Published: January 23, 2017
PASADENA, CALIF. – “In the Land of Sunshine: Imaging the California Coast Culture,” on view at the Pasadena Museum of California Art through February 19, assembles approximately 90 paintings inspired by the stunning vistas, lifestyles and industries existing along the 840 miles of California coastline. Spanning the mid-1800s to the present day, the oils, acrylics and watercolors here represent the diversity of California’s artistic style as well as the surfers, sailors, sport fisherman and residents who have settled in the beaches, harbors, cities and ranches that dot the coast.
Borrowing its name from Land of Sunshine, a Los Angeles periodical published from 1894 through 1923 that portrayed a potent and alluring illustration of the Pacific Coast, the exhibition presents distinct epochs and cultures experienced by centuries of California artists as distilled through their artistic visions. With a broad focus on beach culture, the paintings trace the formal and historical developments occurring within the state.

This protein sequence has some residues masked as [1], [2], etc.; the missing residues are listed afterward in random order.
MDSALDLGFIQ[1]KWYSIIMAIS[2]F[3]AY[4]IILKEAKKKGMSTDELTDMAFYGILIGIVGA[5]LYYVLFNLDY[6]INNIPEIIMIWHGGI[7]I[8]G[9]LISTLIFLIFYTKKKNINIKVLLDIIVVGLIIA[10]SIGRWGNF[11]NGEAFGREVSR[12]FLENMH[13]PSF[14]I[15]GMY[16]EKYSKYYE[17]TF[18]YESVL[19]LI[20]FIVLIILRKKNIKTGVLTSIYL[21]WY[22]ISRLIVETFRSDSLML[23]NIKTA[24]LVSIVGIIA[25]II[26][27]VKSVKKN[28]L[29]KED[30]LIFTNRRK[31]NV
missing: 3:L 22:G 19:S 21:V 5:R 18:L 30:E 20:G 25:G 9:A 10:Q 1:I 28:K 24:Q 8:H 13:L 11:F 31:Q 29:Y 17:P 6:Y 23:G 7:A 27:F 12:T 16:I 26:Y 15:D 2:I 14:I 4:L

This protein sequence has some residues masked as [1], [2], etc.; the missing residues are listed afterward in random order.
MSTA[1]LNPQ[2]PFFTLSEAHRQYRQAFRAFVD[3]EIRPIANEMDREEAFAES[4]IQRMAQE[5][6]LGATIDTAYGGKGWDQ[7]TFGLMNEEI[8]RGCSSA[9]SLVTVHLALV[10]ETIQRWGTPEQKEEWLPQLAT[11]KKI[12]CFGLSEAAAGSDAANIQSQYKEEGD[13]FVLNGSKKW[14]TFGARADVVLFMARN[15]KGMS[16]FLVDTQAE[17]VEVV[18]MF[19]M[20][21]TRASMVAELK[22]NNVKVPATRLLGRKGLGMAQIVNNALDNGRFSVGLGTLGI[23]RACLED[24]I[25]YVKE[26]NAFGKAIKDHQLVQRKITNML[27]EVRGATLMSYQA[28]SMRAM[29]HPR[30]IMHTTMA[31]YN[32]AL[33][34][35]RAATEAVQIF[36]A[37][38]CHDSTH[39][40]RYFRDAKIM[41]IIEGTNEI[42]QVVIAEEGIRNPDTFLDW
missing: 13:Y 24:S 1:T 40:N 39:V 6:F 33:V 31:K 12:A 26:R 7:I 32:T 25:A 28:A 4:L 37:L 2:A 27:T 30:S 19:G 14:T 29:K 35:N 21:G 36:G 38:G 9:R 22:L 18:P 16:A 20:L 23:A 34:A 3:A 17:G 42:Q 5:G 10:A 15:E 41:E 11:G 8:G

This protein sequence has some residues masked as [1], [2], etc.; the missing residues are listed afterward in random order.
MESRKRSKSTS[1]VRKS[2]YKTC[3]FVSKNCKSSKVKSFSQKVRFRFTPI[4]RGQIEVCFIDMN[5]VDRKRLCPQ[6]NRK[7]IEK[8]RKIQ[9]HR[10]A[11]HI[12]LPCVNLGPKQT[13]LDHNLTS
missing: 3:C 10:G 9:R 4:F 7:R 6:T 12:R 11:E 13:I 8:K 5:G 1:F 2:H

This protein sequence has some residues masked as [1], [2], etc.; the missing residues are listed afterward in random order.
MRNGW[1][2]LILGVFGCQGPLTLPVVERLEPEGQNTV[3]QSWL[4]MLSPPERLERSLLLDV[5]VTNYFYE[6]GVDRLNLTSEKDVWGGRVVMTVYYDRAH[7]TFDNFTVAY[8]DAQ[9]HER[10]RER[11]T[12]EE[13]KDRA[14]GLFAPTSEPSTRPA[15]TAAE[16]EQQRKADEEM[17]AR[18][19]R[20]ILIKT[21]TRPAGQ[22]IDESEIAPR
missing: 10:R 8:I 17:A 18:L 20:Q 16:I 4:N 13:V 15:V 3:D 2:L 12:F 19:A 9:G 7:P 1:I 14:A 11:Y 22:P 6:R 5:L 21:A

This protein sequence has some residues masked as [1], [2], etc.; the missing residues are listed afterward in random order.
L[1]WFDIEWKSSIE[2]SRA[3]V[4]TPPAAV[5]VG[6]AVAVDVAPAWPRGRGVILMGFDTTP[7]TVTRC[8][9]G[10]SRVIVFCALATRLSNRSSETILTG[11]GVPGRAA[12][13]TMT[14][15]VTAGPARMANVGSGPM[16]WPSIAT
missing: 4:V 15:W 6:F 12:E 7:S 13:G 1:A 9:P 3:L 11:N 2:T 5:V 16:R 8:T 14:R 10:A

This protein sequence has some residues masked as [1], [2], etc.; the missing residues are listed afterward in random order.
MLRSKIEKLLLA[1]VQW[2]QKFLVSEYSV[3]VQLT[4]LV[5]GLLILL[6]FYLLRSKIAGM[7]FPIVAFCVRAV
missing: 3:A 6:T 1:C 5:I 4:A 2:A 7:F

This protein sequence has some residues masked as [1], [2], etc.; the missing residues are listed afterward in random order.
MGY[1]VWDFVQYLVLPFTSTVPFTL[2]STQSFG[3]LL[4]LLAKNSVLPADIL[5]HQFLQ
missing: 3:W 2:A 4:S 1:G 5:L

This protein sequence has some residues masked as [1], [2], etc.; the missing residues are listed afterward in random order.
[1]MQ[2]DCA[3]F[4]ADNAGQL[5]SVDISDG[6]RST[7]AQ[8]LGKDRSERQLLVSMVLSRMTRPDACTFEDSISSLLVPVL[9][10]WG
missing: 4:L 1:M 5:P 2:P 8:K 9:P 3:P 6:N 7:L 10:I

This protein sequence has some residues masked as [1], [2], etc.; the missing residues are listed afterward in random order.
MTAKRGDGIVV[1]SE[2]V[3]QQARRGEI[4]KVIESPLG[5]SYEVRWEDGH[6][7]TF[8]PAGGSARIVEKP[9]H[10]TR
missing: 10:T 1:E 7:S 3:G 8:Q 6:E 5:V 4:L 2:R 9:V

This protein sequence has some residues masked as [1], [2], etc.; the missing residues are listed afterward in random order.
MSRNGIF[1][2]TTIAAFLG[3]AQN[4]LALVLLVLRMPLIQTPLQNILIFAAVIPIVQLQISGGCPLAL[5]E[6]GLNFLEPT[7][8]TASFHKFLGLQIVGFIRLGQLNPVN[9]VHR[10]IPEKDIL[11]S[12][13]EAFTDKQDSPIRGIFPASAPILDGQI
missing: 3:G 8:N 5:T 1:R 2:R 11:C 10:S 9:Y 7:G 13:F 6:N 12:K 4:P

Moving from early representational views of an idealized West to Duncan Gleason’s traditional fundamentals of beauty and Alson S. Clark’s Impressionistic scenes of the shoreline, the exhibition segues to Phil Dike’s playful abstractions and Roger Kuntz’s captivating oscillation from representational to abstract. The exhibition closes with contemporary work, including the vibrantly expressive watercolors of Keith Crown and the psychedelic surrealism of Rick Griffin. Curated by accomplished California historian, writer, and curator Gordon McClelland, the exhibition examines artists’ visual responses to the ever-changing look and mood of the Pacific Coast’s communities.
The Pasadena Museum of California Art is at 490 East Union Street. For more information, www.pmcaonline.org or 626-568-3665.
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